1 - 2 uren
I got recently a MacBook Pro, I couldn't choose exactly the model though (complicated story). So I got one with a standard 250GB hard drive and 2GB of RAM.
After putting 16GB of RAM instead of 2, I wanted to speed it up more. So I bought a 240GB SSD (I wanted more but...eh, money... :) ) and I replaced the hard drive.
Speed was fine, but the capacity was a bit low (I got a triple boot configuration) and I wanted a large space where to put large files and write as much as I want without wondering for the SSD.
I learned that I could replace the optical drive on iFixit, and reading these guides convinced me that it would be better for my computer.
Using the iFixit guides and Pro Toolkit, it wasn't hard at all. However I found myself screwing up two...screws, stripping their heads in my noobness.
I tried various methods to extract them (pliers, glue...), I got one but the other remained stuck so I had to order some special GrabIt Pro screw extractors, and finally the screw was extracted.
Other parts of the operation were strictly normal. I used some spare screws included in the iFixit kit to replace stripped ones and it fitted perfectly.
I kept the SSD in the original HD bay and I put the old HD in the old optical bay (because I guess it's not SATA III for this (slow bandwidth) optical drive so it could impair SSD performance, though I got no evidence of this). Everything runs fine then, and is perfectly recognized by the Mac. And I got an extracted internal Superdrive.
The SATA - USB adapter provided by iFixit in the complete kit turned out to be very efficient. No recognition problem under 3 OSes (Mac OS X, Windows 7, Ubuntu) - I did not try to play DVDs with Mac OS X proprietary software though. The only problem was with my eject key, which didn't work anymore. It can be "fixed" in Mac OS X (try googling "KeyRemap4MacBook" and similar requests about eject key with external optical drive), it works natively in Linux (because of community-made keyboard driver) but there isn't any solution in Windows - the key is useless, with Apple's crappy Windows driver. Not a big deal anyway.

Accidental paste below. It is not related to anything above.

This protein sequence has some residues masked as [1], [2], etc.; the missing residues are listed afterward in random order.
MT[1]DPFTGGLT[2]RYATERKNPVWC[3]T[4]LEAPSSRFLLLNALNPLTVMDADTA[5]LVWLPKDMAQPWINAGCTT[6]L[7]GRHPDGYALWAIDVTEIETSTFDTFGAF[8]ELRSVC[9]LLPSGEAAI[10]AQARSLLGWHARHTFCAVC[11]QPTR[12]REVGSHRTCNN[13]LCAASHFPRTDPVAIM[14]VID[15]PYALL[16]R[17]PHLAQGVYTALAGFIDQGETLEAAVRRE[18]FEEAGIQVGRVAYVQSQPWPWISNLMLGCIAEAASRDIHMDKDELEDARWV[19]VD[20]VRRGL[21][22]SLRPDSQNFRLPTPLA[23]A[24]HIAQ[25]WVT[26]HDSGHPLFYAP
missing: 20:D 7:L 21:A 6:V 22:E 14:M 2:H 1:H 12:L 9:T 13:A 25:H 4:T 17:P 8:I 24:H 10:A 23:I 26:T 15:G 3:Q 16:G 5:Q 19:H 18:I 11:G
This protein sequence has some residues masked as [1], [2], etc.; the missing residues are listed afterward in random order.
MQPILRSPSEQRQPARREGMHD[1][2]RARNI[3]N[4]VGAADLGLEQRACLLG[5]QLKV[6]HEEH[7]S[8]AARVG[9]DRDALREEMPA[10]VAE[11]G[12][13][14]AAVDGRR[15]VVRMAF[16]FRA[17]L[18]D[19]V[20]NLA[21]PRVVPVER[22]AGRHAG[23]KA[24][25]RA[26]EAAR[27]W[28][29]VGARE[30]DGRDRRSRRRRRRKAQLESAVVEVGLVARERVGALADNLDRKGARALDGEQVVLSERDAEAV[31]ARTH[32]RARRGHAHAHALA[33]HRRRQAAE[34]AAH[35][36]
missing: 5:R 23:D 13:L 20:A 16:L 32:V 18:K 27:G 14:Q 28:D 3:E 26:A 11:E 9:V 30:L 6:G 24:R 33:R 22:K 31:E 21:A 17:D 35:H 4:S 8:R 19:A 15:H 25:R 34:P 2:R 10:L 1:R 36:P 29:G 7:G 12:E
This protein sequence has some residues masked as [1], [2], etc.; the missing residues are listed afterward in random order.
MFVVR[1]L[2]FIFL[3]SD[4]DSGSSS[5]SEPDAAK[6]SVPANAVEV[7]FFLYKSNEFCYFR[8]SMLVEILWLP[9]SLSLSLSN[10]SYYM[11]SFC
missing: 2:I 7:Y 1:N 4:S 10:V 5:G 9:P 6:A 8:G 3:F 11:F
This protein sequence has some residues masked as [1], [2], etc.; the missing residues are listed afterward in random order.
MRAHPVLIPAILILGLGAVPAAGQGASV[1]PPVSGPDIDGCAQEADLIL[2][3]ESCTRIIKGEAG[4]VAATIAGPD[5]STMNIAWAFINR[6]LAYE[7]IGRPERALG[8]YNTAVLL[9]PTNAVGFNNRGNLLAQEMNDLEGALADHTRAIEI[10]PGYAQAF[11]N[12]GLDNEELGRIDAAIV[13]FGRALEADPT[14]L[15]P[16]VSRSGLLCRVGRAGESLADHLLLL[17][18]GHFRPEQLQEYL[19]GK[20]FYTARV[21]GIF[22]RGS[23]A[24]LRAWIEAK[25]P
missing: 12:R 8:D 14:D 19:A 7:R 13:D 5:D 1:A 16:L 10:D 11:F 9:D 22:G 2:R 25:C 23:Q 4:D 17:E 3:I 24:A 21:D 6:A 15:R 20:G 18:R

I wondered if this little USB power link of 2,5W could make the drive work well in every condition - when searching over the web, the answer was a massive "NO" ; everyone is telling that there isn't enough power to feed it decently. However, I tried to read various disks and it worked, of course, but I also tried to burn a DVD and it DID WORK perfectly. So this drive seems to be able to function with the little 2,5W provided by iFixit USB cable !
BE CAREFUL WITH SCREWS. ;)
Avoid stripping their head as much as possible because if you do so, you'll run into great troubles. Use some force on the screws, go slowly, and don't keep using the same tool if you're stripping the head.
The extracted internal Superdrive is reliable and sturdy ; I let it fall from ~1,5 meter (me = dumb) and it survived. Ironically, I had to fix the iFixit SATA - USB adapter which was attached on it. However I would recommand for the long term to buy an external enclosure for additionnal safety (the optical drive can be easily damaged by a localized shock, which would deform the thin metallic case), maybe with an external power supply (rather than 2 USB male connectors) if you fear that 2,5W won't be enough to burn some important disks. I'd like to do so but the good enclosure I found sells in the US and its price triple if I try to import it so it'll be later...